From the judges of last year's Poetry UK poetry competition:
Don't use large or unconventional fonts.
Think carefully if you intend to centralise your poem, as this might come across as unconsidered and ill thought out.
Photographs, hand drawn illustrations or clip art images tend to lower the tone of an entry.
Consider your use of italic and bold text. Poems written completely in italics or bold for no reason tend to read clumsily.
Keep the presentation of your poems as neutral and neat as possible.
For the most part it is suggested that you avoid epigraphs or footnotes explaining the poem - a poem should stand alone without these.
Abstract nouns in the title or first line of a poem can be off putting, they cannot be visualised and can make the poem difficult to grasp.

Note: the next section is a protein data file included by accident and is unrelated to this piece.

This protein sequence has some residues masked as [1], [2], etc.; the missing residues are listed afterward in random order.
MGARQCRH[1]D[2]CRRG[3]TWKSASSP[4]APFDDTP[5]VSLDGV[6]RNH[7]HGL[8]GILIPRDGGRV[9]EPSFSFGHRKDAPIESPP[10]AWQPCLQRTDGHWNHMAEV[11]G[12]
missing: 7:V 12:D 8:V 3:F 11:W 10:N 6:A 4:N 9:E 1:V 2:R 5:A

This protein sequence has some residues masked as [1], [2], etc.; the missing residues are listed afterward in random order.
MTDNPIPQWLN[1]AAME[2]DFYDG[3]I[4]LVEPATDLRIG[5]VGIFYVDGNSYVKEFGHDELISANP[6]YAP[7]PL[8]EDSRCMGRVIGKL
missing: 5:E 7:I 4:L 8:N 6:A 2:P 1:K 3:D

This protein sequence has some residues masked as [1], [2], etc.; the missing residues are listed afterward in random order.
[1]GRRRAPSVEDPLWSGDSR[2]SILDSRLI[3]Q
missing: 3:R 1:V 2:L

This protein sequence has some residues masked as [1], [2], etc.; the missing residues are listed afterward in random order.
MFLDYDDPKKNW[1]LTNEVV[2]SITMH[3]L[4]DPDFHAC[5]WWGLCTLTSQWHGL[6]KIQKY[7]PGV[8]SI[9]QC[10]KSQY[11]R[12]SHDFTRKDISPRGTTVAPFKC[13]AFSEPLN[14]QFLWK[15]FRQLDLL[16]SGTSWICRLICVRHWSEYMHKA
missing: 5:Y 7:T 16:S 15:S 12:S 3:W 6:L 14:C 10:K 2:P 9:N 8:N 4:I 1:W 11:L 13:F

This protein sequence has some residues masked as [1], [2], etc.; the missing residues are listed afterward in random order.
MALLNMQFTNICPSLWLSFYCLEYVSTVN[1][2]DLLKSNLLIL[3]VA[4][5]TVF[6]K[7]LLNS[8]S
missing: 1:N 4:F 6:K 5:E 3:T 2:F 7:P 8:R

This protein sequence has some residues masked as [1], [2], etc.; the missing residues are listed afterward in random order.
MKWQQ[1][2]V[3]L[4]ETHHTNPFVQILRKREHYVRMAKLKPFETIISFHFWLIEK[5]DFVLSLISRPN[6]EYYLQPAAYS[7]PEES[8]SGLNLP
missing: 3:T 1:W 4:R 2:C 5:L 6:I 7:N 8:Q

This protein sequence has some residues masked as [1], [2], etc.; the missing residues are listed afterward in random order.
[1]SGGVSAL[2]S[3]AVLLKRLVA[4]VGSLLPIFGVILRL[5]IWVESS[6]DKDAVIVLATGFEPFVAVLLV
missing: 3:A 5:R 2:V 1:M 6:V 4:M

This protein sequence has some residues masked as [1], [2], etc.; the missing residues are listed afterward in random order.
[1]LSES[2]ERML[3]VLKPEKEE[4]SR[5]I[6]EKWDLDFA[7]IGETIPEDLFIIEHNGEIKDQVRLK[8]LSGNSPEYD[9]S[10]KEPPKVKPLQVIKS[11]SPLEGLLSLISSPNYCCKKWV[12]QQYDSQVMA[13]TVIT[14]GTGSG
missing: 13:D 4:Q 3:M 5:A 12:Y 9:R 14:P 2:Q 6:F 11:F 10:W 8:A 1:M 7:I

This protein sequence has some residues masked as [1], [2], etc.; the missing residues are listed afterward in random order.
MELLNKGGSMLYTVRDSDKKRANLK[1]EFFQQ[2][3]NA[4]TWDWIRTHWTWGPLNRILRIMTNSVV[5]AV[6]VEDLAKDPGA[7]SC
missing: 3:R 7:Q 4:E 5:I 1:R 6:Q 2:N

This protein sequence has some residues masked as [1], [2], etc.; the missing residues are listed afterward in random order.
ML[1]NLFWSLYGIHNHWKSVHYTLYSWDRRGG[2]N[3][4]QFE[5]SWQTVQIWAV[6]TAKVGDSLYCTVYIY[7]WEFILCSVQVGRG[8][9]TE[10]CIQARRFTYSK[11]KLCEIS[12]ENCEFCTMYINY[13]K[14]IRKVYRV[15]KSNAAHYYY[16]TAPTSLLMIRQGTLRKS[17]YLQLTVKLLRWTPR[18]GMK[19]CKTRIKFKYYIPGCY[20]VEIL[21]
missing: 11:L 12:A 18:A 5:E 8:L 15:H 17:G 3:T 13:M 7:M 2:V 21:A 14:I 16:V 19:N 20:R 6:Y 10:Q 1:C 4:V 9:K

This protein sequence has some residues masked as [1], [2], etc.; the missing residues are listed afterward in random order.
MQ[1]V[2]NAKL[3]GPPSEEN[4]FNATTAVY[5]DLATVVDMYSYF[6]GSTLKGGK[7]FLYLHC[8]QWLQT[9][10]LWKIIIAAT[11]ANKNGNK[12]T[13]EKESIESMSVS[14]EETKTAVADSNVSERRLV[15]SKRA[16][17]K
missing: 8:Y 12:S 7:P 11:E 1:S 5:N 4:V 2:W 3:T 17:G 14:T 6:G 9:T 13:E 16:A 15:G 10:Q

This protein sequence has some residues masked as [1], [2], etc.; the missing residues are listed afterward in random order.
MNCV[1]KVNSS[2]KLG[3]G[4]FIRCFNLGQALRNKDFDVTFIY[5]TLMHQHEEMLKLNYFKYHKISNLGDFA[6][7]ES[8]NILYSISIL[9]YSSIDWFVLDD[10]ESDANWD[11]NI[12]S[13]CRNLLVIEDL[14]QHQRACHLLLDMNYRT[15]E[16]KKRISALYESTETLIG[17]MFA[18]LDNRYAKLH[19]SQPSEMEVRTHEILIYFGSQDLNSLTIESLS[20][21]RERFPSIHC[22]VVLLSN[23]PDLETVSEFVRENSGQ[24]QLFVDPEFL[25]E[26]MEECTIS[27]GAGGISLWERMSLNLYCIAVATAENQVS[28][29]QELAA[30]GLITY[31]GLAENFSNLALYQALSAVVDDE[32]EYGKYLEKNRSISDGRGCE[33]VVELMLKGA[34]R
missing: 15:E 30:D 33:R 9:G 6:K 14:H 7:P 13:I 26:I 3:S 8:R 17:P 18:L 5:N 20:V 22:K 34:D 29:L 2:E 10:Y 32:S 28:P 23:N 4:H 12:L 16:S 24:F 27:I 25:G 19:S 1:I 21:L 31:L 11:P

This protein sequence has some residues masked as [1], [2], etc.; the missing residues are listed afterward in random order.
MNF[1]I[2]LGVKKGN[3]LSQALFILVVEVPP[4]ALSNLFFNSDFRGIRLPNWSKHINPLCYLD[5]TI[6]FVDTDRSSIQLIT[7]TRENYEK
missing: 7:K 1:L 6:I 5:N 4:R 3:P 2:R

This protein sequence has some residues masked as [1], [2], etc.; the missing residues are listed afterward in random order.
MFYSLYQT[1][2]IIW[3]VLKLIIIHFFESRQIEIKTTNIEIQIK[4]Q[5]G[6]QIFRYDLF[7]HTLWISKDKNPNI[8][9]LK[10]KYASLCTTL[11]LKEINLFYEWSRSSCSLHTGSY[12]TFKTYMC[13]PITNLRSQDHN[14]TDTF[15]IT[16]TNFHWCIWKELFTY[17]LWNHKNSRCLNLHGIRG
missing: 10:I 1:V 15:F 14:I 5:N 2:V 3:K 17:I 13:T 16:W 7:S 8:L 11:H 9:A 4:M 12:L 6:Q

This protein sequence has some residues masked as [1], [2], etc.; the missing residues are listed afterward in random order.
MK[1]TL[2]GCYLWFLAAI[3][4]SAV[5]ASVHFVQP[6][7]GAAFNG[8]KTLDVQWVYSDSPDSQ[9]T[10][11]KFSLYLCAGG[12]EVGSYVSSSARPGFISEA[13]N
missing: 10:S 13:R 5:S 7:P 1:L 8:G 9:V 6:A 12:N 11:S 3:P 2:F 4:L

Pretentious asides or instructions that try to 'tell' the reader how the poem should be read should be avoided.
Coloured paper or other novel ways of presenting your poem will not benefit your entry. Judges much prefer to see something that is neatly and professionally presented.
When you think your poem is finished and perfectly polished, read through every line and word and think 'Do I really need you?'.
Try reading your entry aloud to yourself. This might help you pick up on any snags or rhythmic glitches. The judges may well read entries aloud to each other, so a poem that 'feels right' in the mouth will have a greater chance of success.
The judges are on the side of the poem. If the judges feel that the poet has misjudged the poem's tone or 'let in' too many lines then they will put the work aside.
I know my choice of titles for some of my poems is appalling. Some of them, like Gone, Vandalism, Bonding etc are hardly likely to lead judges to thinking 'Hmm, this could be interesting.'